Saturday, October 9, 2010

"That's Not Us!"--Except When It Is

This blog has a been real outlet for most of my frustrations with the economy and the government in general. Every now and again, however, there comes a reminder of what happens outside of our borders and the very real evil that is committed not by simple soldiers or by generals, but usually by agents, statesmen, and the vile politician in general. And then, for a while, each day I wake in a lower-middle class abode beside a sleeping wife on a comfortable, warm bed is invariably juxtaposed against the reality that thousands of prisoners under the US and/or it's sponsor states wakes on a dirt floor in a confined cage, likely sore, sick, hungry, weak, anguished, desperate, and terrified. Men, women, and children, young and old, meet a morning like this every day of their never-ending nightmare as "enemy non-combatants" at Bagram in Afghanistan, Abu-Graib in Iraq or Guantanamo Bay in Cuba. This is aside from whatever countless number of torture sights are still maintained by US insistence and collaboration in other countries, whether they are Poland, Israel, Pakistan, Egypt, or Indonesia.
Don't get me wrong. I'm not totally naive. I know that the percentage of US inmates of the 2,000,000 officially incarcerated in the US that are physically or mentally tortured is no small number. I've read the stories coming out of our prison system and the exception is that gang rape on a daily basis for multiple years, torture to the point of death, and horrible disfigurement at the hands of psychopathic interrogators is less commonplace in the typical state or federal penitentiary--the "typical", mind you. Nonetheless, it is indicative of the American attitude towards crime and "criminals" that we not only could care less about our inmates, we tend to think that whatever they get they deserve. This is a woeful attitude to have, especially as it has helped allow the realities of the torture regime we have become to proceed smoothly under the self-righteous guise of the War On Terror.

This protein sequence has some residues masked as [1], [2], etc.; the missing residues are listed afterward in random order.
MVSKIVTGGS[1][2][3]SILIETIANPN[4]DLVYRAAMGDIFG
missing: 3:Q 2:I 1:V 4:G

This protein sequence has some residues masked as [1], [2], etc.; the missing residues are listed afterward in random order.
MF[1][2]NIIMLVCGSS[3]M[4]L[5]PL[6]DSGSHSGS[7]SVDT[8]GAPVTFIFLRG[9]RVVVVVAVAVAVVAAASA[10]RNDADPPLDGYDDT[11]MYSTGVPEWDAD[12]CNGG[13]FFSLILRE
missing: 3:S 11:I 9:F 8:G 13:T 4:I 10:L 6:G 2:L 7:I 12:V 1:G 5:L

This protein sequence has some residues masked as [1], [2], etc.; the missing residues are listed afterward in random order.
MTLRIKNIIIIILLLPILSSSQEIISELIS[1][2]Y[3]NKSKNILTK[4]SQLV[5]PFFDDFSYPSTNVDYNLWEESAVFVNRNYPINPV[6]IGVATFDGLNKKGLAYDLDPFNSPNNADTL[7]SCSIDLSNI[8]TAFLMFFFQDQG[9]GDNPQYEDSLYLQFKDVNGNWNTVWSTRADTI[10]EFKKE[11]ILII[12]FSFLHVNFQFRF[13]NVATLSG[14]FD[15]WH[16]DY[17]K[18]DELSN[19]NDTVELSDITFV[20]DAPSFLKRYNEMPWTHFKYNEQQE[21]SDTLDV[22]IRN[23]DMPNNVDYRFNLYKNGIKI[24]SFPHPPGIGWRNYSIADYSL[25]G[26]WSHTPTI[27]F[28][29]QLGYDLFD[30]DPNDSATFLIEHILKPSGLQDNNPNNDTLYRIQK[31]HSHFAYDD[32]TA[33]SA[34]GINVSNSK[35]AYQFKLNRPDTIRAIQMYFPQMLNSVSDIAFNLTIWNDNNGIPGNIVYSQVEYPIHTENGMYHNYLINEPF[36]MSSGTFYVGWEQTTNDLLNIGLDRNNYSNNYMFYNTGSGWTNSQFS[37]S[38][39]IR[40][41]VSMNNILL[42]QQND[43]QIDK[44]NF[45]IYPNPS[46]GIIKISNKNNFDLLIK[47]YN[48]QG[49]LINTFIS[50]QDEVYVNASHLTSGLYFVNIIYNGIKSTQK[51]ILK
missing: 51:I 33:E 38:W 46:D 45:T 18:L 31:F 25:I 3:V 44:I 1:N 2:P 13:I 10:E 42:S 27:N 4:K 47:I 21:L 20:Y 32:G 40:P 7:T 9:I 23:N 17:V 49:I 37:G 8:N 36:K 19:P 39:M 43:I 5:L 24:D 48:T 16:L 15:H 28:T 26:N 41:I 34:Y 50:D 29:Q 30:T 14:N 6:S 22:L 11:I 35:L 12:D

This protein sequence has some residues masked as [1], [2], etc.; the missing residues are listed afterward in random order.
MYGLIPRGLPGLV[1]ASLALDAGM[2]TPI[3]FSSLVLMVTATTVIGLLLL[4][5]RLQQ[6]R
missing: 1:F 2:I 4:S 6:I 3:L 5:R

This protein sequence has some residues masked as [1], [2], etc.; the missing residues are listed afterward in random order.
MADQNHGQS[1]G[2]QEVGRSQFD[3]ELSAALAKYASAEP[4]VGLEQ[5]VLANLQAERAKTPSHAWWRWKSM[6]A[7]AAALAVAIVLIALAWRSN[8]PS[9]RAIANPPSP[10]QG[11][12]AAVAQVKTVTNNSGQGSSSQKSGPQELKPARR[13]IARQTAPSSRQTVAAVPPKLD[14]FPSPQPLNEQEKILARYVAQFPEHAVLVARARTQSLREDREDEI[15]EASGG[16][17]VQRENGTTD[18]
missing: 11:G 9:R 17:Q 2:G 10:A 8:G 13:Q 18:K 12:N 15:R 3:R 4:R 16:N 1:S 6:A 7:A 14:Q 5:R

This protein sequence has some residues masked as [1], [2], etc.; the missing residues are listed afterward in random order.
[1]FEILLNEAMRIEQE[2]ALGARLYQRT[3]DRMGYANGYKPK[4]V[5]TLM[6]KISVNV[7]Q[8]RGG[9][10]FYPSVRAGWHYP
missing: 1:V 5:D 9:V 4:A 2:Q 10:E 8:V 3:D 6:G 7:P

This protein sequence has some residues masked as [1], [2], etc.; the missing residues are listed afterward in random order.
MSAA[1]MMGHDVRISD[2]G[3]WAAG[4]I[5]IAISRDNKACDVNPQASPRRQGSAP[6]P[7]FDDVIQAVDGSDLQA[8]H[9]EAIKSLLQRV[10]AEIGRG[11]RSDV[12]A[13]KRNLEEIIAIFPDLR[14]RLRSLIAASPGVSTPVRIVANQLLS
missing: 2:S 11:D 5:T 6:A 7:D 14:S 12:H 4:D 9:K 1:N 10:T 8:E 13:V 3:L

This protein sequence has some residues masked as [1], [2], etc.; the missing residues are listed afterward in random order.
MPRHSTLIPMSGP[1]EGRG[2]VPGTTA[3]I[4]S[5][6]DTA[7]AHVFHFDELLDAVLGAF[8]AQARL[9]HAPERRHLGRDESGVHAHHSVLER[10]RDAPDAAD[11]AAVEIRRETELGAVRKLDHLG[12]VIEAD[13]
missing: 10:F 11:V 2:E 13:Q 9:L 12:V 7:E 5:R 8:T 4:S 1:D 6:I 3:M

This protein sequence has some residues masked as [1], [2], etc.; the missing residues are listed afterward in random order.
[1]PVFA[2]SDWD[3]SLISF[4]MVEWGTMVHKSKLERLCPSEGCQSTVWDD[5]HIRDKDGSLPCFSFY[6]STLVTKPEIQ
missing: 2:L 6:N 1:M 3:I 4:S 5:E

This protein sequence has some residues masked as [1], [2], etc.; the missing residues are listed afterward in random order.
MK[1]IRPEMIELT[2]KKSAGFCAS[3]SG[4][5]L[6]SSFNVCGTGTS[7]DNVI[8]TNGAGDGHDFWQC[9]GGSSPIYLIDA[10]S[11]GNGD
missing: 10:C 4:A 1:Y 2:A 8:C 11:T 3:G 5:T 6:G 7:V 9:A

As to the victims in our CONCENTRATION CAMPS worldwide(and that is exactly what they are), they have this also as exclusive from the American brand of prisoner abuse--they are largely innocent men and women, many of whom have never been charged with a crime in the first place. They were simply rounded up as US forces do dragnets of any brown-skinned Muslim who looks dangerous and pops them in the back of a truck. As disgusting as the American citizens attitude is toward the convicted criminal stateside, the idea of "deserve" has some relative foundation in that a crime has likely--60-70% chance--been committed. So, rather than comparing me day-day existence with that of a Muslim prisoner of the US, why not compare a US prisoner to a foreigner held by the US.
A US prisoner has access to food, water, toiletries, clothing, books, television, communication with the outside world, free thought, legal representation, a parole board, and visitors. These are commonplace "perks", if you will, that the US convict "enjoys"(and I loath to say "enjoy" on account of the overall humiliation and maltreatment a convict receives). He/she may wake early, may face violence from other prisoners or prison guards, may get labor duties, may suffer unnecessarily from medical condition untreated, etc. Largely, the usual convict does not face a series of life-threatening situations day-to-day, although such situations can easily occur.